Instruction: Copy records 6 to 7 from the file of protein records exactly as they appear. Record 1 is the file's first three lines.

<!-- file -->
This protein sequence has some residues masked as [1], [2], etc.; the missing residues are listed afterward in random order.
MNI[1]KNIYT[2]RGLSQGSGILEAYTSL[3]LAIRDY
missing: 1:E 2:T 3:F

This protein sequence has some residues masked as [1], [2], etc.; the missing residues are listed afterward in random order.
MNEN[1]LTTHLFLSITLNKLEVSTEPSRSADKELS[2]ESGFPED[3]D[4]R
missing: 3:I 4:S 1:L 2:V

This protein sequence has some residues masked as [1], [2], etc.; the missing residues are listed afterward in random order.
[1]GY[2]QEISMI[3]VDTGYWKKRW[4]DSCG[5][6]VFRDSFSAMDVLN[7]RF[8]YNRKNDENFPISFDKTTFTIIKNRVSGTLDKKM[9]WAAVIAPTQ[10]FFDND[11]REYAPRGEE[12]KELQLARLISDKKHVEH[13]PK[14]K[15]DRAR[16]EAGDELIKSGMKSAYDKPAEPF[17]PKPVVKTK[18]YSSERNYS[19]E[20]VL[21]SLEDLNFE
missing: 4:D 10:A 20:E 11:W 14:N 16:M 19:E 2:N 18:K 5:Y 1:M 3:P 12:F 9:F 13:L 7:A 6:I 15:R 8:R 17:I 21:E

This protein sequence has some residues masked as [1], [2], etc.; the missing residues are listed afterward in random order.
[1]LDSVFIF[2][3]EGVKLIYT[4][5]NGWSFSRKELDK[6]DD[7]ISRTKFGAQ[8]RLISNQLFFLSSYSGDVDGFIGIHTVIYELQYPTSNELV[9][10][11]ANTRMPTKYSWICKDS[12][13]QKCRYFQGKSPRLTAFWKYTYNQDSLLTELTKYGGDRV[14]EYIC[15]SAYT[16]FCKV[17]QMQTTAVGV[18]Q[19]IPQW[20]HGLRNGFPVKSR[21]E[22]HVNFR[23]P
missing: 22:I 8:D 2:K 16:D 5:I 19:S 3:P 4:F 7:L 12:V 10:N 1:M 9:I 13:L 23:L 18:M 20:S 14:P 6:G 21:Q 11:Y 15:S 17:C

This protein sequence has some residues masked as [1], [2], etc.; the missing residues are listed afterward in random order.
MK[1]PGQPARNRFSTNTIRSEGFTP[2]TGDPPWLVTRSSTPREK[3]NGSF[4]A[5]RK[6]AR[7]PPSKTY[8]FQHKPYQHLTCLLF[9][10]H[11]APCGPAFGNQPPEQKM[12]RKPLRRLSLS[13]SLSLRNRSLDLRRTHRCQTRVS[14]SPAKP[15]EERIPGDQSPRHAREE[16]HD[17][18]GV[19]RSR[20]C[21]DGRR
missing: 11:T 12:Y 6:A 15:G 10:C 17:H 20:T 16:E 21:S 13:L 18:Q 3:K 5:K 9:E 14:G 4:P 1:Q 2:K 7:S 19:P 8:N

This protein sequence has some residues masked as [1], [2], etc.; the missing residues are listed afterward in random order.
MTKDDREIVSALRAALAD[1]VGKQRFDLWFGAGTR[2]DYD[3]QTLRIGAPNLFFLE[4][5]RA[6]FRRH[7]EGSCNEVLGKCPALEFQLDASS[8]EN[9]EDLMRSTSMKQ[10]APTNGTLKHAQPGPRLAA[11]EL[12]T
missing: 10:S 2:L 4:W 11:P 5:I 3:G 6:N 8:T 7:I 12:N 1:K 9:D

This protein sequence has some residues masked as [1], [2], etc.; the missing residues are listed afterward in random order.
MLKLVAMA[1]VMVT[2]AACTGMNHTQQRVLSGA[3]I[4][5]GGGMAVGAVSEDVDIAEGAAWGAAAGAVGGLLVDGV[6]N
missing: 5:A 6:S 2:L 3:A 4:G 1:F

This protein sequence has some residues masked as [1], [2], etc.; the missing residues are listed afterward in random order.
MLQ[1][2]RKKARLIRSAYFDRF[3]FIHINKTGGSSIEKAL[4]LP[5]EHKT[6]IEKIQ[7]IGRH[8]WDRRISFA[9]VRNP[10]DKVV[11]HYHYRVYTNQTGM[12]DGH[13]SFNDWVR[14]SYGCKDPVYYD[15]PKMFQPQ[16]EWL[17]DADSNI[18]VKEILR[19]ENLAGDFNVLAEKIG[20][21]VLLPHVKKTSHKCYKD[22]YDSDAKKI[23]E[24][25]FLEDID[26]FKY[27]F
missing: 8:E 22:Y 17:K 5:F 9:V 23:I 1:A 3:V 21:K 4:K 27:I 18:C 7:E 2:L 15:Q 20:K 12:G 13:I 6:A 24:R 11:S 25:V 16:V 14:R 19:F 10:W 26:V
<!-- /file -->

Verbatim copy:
This protein sequence has some residues masked as [1], [2], etc.; the missing residues are listed afterward in random order.
MTKDDREIVSALRAALAD[1]VGKQRFDLWFGAGTR[2]DYD[3]QTLRIGAPNLFFLE[4][5]RA[6]FRRH[7]EGSCNEVLGKCPALEFQLDASS[8]EN[9]EDLMRSTSMKQ[10]APTNGTLKHAQPGPRLAA[11]EL[12]T
missing: 10:S 2:L 4:W 11:P 5:I 3:G 6:N 8:T 7:I 12:N 1:K 9:D

This protein sequence has some residues masked as [1], [2], etc.; the missing residues are listed afterward in random order.
MLKLVAMA[1]VMVT[2]AACTGMNHTQQRVLSGA[3]I[4][5]GGGMAVGAVSEDVDIAEGAAWGAAAGAVGGLLVDGV[6]N
missing: 5:A 6:S 2:L 3:A 4:G 1:F